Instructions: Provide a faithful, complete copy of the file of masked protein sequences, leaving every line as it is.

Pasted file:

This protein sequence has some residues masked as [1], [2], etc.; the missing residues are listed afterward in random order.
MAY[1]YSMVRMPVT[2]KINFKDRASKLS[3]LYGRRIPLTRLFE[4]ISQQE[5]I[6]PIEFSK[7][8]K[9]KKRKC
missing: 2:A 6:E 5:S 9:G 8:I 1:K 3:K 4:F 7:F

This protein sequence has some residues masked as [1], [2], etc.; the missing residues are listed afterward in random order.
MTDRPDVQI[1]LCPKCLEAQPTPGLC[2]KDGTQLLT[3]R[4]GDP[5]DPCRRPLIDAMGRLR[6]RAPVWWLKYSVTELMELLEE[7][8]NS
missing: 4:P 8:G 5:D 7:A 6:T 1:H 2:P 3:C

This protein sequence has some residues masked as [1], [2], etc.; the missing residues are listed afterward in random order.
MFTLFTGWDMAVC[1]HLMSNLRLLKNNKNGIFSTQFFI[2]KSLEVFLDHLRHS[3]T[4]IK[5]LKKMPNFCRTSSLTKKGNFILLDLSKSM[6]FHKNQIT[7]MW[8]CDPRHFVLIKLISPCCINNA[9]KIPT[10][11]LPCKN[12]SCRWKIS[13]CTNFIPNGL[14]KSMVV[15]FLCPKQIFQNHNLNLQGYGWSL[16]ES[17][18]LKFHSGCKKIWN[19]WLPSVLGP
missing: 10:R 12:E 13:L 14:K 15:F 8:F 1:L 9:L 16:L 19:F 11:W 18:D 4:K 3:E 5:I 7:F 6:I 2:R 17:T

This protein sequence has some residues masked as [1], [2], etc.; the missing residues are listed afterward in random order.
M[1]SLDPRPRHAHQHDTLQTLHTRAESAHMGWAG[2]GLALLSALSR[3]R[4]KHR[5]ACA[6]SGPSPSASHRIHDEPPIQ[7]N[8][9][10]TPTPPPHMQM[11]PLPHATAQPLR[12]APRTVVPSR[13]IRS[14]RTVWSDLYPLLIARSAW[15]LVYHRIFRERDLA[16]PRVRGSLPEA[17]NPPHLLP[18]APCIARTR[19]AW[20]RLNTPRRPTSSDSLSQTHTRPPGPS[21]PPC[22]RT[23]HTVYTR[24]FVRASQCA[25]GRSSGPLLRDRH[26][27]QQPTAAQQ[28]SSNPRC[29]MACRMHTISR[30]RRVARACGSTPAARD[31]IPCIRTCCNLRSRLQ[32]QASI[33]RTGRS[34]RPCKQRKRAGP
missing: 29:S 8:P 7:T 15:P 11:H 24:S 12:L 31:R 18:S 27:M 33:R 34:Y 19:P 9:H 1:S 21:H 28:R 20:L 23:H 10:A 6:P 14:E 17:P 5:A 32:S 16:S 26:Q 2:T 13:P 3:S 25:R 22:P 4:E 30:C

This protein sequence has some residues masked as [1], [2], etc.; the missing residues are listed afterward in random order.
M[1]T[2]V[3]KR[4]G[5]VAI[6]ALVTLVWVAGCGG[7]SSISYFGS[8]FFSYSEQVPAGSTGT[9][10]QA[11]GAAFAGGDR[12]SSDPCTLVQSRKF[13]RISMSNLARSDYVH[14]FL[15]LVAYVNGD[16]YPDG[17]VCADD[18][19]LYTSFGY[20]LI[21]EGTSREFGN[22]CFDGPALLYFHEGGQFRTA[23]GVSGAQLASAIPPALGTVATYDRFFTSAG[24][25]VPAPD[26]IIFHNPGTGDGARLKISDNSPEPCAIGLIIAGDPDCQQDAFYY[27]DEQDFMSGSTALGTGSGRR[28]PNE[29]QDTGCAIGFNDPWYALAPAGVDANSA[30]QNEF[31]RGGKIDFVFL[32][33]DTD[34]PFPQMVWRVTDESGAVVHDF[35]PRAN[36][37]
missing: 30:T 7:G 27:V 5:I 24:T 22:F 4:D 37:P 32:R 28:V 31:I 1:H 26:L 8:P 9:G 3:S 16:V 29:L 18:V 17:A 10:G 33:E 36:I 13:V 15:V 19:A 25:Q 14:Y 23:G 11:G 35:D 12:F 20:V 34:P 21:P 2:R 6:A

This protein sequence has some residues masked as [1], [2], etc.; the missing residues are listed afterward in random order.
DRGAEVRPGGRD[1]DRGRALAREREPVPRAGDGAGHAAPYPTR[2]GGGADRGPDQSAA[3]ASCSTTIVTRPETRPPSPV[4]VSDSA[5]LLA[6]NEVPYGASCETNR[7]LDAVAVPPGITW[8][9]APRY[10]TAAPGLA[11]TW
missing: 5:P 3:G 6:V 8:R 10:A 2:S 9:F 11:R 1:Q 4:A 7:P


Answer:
This protein sequence has some residues masked as [1], [2], etc.; the missing residues are listed afterward in random order.
MAY[1]YSMVRMPVT[2]KINFKDRASKLS[3]LYGRRIPLTRLFE[4]ISQQE[5]I[6]PIEFSK[7][8]K[9]KKRKC
missing: 2:A 6:E 5:S 9:G 8:I 1:K 3:K 4:F 7:F

This protein sequence has some residues masked as [1], [2], etc.; the missing residues are listed afterward in random order.
MTDRPDVQI[1]LCPKCLEAQPTPGLC[2]KDGTQLLT[3]R[4]GDP[5]DPCRRPLIDAMGRLR[6]RAPVWWLKYSVTELMELLEE[7][8]NS
missing: 4:P 8:G 5:D 7:A 6:T 1:H 2:P 3:C

This protein sequence has some residues masked as [1], [2], etc.; the missing residues are listed afterward in random order.
MFTLFTGWDMAVC[1]HLMSNLRLLKNNKNGIFSTQFFI[2]KSLEVFLDHLRHS[3]T[4]IK[5]LKKMPNFCRTSSLTKKGNFILLDLSKSM[6]FHKNQIT[7]MW[8]CDPRHFVLIKLISPCCINNA[9]KIPT[10][11]LPCKN[12]SCRWKIS[13]CTNFIPNGL[14]KSMVV[15]FLCPKQIFQNHNLNLQGYGWSL[16]ES[17][18]LKFHSGCKKIWN[19]WLPSVLGP
missing: 10:R 12:E 13:L 14:K 15:F 8:F 1:L 9:L 16:L 19:F 11:W 18:D 4:K 3:E 5:I 7:F 6:I 2:R 17:T

This protein sequence has some residues masked as [1], [2], etc.; the missing residues are listed afterward in random order.
M[1]SLDPRPRHAHQHDTLQTLHTRAESAHMGWAG[2]GLALLSALSR[3]R[4]KHR[5]ACA[6]SGPSPSASHRIHDEPPIQ[7]N[8][9][10]TPTPPPHMQM[11]PLPHATAQPLR[12]APRTVVPSR[13]IRS[14]RTVWSDLYPLLIARSAW[15]LVYHRIFRERDLA[16]PRVRGSLPEA[17]NPPHLLP[18]APCIARTR[19]AW[20]RLNTPRRPTSSDSLSQTHTRPPGPS[21]PPC[22]RT[23]HTVYTR[24]FVRASQCA[25]GRSSGPLLRDRH[26][27]QQPTAAQQ[28]SSNPRC[29]MACRMHTISR[30]RRVARACGSTPAARD[31]IPCIRTCCNLRSRLQ[32]QASI[33]RTGRS[34]RPCKQRKRAGP
missing: 29:S 8:P 7:T 15:P 11:H 24:S 12:L 31:R 18:S 27:M 33:R 34:Y 19:P 9:H 1:S 21:H 28:R 20:L 23:H 10:A 6:P 14:E 17:P 5:A 32:S 16:S 26:Q 2:T 13:P 3:S 25:R 22:P 4:E 30:C

This protein sequence has some residues masked as [1], [2], etc.; the missing residues are listed afterward in random order.
M[1]T[2]V[3]KR[4]G[5]VAI[6]ALVTLVWVAGCGG[7]SSISYFGS[8]FFSYSEQVPAGSTGT[9][10]QA[11]GAAFAGGDR[12]SSDPCTLVQSRKF[13]RISMSNLARSDYVH[14]FL[15]LVAYVNGD[16]YPDG[17]VCADD[18][19]LYTSFGY[20]LI[21]EGTSREFGN[22]CFDGPALLYFHEGGQFRTA[23]GVSGAQLASAIPPALGTVATYDRFFTSAG[24][25]VPAPD[26]IIFHNPGTGDGARLKISDNSPEPCAIGLIIAGDPDCQQDAFYY[27]DEQDFMSGSTALGTGSGRR[28]PNE[29]QDTGCAIGFNDPWYALAPAGVDANSA[30]QNEF[31]RGGKIDFVFL[32][33]DTD[34]PFPQMVWRVTDESGAVVHDF[35]PRAN[36][37]
missing: 30:T 7:G 27:V 5:I 24:T 22:F 4:D 37:P 32:R 28:V 31:I 1:H 26:L 8:P 9:G 3:S 16:V 29:L 18:V 17:A 10:G 33:E 36:I 13:V 15:V 19:A 25:Q 14:Y 23:G 11:G 35:D 12:F 20:V 34:P 21:P 2:R 6:A

This protein sequence has some residues masked as [1], [2], etc.; the missing residues are listed afterward in random order.
DRGAEVRPGGRD[1]DRGRALAREREPVPRAGDGAGHAAPYPTR[2]GGGADRGPDQSAA[3]ASCSTTIVTRPETRPPSPV[4]VSDSA[5]LLA[6]NEVPYGASCETNR[7]LDAVAVPPGITW[8][9]APRY[10]TAAPGLA[11]TW
missing: 5:P 3:G 6:V 8:R 10:A 2:S 9:F 11:R 1:Q 4:A 7:P